It all started with a ripple that has grown larger and larger. It started when one single mom, with no external support, decided that she wanted to raise her daughter from home.
Many women share that desire and have since joined the working from home revolution. However, for some women, working from home is not only a desire; it is a need. These are the disadvantaged women of Salaam Wanita.
Salaam Wanita women cannot work outside their homes for many reasons. Some are single moms, some have chronic illnesses, and others have children with disabilities that require their full attention. Many have tried to work outside the home, but little education and irrelevant skills leaves them open to exploitation by factory work, while their family suffers due to lack of attention.
Salaam Wanita was born in 2002 to help these women help themselves. We started by training 120 women to weave 2 basket designs for 6 months, and gave them another year to perfect the technique. They practiced, practiced, and practiced until they developed their own designs and techniques.
In October 2005, we landed our first corporate sale! We sold 70 baskets but soon found that we faced tough competition from cheaper rattan baskets from China and Vietnam. Our baskets are not produced in sweatshops and are more like objects of art however, we still face competition from cheaper imports.
Instead of giving up, we embarked on innovation. We came up with creative new designs and better colour patterns. The innovative designs boosted our sales, giving the women the much needed income and the confidence to begin selling on their own.
By 2007, our eco-basket project had proven to skeptics that it could survive the Chinese and Vietnamese competition even with increased production costs due to our principles of fair wage, safety, health and environmental protection. Now, our weavers have become artists, creating new designs and colour combinations as they weave.
At the same time, we have enforced greater quality control. In the beginning, we knew that if quality standards were too strict many of the women would get discouraged and quit. Now with more veteran weavers the extensive support network enables women to bounce back from constructive criticisms about their products.
The process has been refined and weavers are able to coordinate orders and train new women through each stage of the learning process. As the basket sales increase, the best weavers take on leadership roles in their own production groups in order to cope with large orders. These leaders have transformed themselves from weavers in the production process, and into micro-entrepreneurs, responsible for coordinating a group of 4-10 women. The transformation is amazing and speaks volumes for gender empowerment. The leaders of the group take responsibility to address poor quality through retraining, sourcing for materials, coordinating drop off and pick up of products, and soliciting of sales for their own groups.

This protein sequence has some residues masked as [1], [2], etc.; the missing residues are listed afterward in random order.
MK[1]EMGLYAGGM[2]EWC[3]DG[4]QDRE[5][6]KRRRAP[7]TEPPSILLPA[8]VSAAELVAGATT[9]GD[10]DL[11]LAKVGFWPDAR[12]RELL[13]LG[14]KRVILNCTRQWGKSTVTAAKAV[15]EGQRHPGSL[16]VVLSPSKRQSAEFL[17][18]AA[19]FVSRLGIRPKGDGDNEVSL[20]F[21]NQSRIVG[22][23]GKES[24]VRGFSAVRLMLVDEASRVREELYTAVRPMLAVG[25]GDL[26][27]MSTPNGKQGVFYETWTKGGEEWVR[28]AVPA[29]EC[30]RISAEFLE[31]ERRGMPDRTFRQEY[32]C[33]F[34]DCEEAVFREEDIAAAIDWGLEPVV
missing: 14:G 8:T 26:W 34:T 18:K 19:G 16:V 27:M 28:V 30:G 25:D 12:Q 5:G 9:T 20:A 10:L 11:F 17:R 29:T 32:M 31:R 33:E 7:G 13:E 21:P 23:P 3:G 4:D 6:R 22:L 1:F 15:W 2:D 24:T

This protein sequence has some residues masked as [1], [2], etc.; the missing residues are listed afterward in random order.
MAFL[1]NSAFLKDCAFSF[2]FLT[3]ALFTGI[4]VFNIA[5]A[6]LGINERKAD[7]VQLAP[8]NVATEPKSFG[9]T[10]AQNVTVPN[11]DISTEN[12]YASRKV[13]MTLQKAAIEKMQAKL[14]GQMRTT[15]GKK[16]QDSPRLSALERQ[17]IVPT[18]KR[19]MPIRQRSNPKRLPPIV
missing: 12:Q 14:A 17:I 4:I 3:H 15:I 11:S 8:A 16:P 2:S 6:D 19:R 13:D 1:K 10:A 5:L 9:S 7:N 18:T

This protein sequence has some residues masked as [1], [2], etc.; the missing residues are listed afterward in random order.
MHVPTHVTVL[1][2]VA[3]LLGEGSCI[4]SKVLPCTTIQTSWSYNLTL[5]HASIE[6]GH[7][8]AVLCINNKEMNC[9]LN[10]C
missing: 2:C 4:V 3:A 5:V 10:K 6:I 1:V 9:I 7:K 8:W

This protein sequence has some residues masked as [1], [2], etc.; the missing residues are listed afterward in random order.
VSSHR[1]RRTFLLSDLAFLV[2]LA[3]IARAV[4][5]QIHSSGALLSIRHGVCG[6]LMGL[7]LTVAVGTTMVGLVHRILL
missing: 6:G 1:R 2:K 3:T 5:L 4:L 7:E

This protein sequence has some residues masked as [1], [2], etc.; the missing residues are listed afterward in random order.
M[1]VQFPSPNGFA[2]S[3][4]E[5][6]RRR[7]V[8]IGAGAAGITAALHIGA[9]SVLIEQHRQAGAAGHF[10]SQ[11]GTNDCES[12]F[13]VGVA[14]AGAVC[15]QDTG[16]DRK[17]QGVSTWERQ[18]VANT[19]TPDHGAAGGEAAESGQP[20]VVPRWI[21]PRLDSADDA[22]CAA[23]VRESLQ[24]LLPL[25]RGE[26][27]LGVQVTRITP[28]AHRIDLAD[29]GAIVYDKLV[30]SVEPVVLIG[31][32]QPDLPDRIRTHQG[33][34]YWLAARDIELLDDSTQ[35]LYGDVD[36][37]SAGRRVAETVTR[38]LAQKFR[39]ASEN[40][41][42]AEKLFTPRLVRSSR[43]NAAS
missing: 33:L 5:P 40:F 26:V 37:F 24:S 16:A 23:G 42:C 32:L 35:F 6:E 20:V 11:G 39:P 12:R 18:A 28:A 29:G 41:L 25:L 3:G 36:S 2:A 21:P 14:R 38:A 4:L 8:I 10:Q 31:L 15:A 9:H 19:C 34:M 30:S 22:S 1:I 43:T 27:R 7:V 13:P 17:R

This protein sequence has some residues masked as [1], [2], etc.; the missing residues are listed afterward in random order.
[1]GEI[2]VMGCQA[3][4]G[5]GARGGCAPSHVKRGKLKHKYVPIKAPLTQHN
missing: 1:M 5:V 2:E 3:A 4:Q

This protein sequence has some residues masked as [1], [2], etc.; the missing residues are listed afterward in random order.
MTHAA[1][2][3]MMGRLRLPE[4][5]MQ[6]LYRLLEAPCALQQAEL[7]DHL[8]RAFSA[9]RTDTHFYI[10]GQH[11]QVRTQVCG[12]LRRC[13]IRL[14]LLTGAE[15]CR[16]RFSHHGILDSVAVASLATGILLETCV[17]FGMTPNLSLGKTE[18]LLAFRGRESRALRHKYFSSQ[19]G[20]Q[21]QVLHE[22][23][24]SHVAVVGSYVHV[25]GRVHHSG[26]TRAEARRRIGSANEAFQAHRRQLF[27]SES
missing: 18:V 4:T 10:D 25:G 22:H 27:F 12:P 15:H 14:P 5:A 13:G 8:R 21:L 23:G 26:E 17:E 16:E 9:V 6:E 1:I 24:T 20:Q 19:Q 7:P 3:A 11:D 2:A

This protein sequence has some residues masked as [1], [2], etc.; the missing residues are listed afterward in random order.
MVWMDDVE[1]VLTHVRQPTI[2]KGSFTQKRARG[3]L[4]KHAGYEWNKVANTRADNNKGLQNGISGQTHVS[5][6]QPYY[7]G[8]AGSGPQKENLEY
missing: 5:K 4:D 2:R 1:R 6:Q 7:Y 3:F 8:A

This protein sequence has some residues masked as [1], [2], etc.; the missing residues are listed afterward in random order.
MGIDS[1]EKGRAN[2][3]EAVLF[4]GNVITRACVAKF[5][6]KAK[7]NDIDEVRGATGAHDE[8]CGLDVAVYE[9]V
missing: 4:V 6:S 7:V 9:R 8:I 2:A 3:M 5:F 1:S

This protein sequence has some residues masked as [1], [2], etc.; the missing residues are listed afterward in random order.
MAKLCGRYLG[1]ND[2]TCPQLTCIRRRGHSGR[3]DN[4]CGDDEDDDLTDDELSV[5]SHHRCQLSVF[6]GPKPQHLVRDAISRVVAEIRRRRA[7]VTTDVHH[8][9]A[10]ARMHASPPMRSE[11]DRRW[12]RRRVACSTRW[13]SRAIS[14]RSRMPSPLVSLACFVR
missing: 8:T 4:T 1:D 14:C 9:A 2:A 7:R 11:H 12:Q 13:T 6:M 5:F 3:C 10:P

We have gone through a long, ardouos process to help women help themselves. We have never given up on them even during the hardest times. Help us to help them walk a positive path in life.
We are now working to bring our baskets to a mainstream audience but face an enormous challenge. Our baskets are ethically produced. The weavers earn a fair wage for their work and their work conditions are safe and allow them to take care of their families. This is a new concept in the Malaysian market place. Consumers and businesses still prefer the cheapest goods, rather than goods produced with social consciousness.
We have overcome the first set of challenges in helping a marginalized group of women. Now, we are bringing our products and the message of social consciousness to the marketplace. Through the entire process has been navigating uncharted waters, without the support of other NGOs or social enterprises which are embarking on the same mission to help people. We have made substantial changes in the lives of our women and will continue addressing each challenge step-by-step!